High-impact cartoon could spark low-impact design revolution
Earlier yesterday, quite coincidentally, I tried to call Ross Kinnaird, to sound him out about a new personal project—the trifling matter of fixing MMP.
I haven’t spoken to Ross for some time; the last was at Georg Kohlap’s funeral. We might have had a serious session then, but we lacked the fortitude, in the absence of alcohol commensurate with Kohlap anecdotes.
Ross with his family and old friends of ours, and theirs, celebrated the 2007 New Year’s Eve within walking distance of 590 Mahurangi West Road. I was taking my first break from the marathon of producing the January Mahurangi Magazine.
While Ross made pasta dough, I kneaded him shamelessly to contribute a cartoon for the magazine. Magazines might be one of my great loves but they are poor things without cartoons. Actually, little kneading was needed; Ross’ passion for the Mahurangi had him readily agreeing.
The dinner was joyous; Ross had organised things so that the children got to extrude the pasta at the dining room table. This has since been adopted at our family occasions—the involvement is intense and totally captivating, and it certainly shut me up about the Mahurangi Magazine.
It had fallen to me to tell Ross that Georg was gravely ill. We discussed doing a retrospective of his brilliant photographic career, but in the event Georg deteriorated far too quickly for that to have been appropriate.
After dinner Ross regaled us with Kohlap tales that, complete with uncannily accurate heavy European accent, were totally entertaining to those who were not lucky enough to have experienced him. But for the minority there who had, also cathartic, and clearly so for our raconteur.
So yesterday, failing to reach Ross by phone, I e-mailed him and then prepared for a meeting with a developer who had contacted Friends of the Mahurangi regarding a proposed subdivision, of land with a residential zoning.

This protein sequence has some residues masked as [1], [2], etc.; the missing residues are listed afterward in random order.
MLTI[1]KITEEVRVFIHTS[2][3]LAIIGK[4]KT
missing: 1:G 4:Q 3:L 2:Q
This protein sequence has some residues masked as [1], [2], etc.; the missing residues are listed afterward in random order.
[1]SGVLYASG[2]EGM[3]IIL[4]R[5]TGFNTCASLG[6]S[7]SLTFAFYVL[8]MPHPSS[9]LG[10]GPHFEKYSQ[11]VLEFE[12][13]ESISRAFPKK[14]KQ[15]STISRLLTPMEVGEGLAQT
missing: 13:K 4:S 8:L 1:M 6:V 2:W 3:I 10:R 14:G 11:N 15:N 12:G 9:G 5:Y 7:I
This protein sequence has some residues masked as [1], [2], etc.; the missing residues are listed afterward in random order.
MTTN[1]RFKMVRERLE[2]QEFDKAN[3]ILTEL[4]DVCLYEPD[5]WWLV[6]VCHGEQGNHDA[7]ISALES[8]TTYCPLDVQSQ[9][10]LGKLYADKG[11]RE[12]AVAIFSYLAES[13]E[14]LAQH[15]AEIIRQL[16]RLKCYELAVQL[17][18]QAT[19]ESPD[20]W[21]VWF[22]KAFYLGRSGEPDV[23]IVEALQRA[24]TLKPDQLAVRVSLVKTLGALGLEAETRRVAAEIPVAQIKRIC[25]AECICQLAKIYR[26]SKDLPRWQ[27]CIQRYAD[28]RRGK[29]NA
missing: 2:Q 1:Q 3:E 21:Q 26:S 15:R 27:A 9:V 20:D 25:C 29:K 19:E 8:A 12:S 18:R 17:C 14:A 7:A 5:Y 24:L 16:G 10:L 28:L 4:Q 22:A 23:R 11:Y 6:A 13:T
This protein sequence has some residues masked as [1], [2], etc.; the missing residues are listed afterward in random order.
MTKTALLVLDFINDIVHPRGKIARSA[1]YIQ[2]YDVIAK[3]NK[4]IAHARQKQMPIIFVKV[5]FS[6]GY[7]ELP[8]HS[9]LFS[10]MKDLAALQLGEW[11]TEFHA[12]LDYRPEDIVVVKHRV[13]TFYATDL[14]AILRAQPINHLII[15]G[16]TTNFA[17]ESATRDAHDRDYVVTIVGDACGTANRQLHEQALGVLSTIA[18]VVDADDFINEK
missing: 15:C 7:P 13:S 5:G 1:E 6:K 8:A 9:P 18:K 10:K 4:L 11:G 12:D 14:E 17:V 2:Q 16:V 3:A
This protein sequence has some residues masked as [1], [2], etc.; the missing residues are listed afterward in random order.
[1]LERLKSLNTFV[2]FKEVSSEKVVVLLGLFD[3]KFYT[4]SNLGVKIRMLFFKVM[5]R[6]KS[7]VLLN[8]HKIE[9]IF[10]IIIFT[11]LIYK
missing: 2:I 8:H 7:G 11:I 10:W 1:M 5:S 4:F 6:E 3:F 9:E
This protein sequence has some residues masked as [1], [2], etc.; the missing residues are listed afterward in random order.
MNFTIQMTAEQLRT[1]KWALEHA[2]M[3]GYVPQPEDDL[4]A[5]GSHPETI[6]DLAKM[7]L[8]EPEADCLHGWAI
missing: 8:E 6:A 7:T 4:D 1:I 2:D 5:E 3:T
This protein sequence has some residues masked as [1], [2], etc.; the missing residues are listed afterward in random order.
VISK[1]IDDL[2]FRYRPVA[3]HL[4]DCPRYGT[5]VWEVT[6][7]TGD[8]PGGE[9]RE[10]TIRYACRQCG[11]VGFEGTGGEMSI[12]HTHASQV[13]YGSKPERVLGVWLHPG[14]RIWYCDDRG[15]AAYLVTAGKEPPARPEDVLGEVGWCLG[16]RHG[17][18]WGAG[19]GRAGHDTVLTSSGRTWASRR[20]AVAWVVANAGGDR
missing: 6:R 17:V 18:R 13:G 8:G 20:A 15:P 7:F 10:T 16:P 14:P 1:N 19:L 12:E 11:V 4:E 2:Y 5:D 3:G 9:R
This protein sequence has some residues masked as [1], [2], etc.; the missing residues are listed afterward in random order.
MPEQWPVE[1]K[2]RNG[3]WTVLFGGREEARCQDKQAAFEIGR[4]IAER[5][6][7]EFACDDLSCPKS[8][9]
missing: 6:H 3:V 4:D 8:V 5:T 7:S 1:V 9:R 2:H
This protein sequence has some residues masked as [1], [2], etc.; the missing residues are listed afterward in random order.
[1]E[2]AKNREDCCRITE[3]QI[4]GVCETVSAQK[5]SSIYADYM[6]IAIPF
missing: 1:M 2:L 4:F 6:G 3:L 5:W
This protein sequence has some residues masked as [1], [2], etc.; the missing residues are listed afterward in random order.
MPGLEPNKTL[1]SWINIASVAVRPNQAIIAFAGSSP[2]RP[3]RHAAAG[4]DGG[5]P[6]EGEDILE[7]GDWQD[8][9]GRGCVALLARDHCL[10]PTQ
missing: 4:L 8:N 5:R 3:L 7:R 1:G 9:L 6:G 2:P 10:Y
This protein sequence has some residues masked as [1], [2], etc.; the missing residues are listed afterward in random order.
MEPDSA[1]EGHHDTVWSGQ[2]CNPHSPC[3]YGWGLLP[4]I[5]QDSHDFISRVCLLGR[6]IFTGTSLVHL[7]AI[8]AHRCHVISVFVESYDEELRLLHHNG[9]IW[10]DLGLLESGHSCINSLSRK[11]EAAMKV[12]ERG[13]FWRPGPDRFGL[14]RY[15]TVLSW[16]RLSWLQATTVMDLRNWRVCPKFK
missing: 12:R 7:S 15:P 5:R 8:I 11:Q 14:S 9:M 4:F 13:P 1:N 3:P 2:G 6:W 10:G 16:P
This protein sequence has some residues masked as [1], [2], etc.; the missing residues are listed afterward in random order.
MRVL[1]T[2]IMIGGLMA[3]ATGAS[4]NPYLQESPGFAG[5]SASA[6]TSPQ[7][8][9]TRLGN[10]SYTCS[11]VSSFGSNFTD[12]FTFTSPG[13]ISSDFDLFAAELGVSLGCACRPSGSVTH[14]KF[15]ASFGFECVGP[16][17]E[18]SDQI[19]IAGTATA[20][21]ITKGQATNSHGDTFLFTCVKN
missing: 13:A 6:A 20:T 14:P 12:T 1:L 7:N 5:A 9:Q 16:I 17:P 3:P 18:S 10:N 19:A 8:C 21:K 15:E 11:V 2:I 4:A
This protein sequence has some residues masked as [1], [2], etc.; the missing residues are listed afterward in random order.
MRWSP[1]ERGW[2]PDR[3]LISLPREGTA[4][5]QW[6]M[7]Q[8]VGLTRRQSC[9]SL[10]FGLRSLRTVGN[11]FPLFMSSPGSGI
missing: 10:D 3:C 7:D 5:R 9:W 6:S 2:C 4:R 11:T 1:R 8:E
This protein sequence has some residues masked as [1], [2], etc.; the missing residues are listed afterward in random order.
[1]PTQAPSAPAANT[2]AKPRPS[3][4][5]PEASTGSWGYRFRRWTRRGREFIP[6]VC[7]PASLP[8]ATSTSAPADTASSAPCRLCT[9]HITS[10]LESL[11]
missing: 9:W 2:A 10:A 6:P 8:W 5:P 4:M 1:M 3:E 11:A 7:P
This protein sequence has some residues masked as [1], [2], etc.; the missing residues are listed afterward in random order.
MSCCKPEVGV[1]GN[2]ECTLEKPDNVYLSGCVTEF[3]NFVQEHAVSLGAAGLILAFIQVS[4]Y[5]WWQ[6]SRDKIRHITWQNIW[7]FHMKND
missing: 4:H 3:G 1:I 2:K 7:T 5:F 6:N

Because the developer had mentioned low-impact design, I had asked surveyor Richard Bromley for his help—Richard wrote the Dirty Word Mahurangi Magazine article that Ross kindly provided the cartoon for.
Sat in Richard’s office at Buckton Consultants, the three of us had been talking low-impact design for an hour. While it was all very useful, it was clear that the developer was adding low-impact design to a project, rather than building it into the core design.
I opened the Mahurangi Magazine and indicated the ‘Rosstoon’ (Ross had had to produce a number of iterations before he nailed it, as he had assumed we were arguing low v. high -density, as opposed to low v. high -impact).
That was the watershed. We were now literally all on the same page.
‘Well, tell me who I can get to design this for me?’
The question was repeated a couple of times while I wondered why Richard was looking so introspective.
‘I’ll design it for you here at Buckton Consultants!’
I don’t know why I was surprised, because if anybody can put low-impact design into practice in the Mahurangi catchment, it is Richard—I suspect his whole life has been preparation for this project.
So, subject to agreement on terms, Richard received the brief to produce a concept plan, and we were all left pinching ourselves, for some different reasons but mostly in the knowledge that, if we succeed, this will represent the first local departure from, to use Richard’s quote: If we always do what we have always done, we will always get what we’ve always got.
Meeting over, I promptly departed for home, shooting to Richard: ‘this may well be Friends of the Mahurangi’s best work yet’.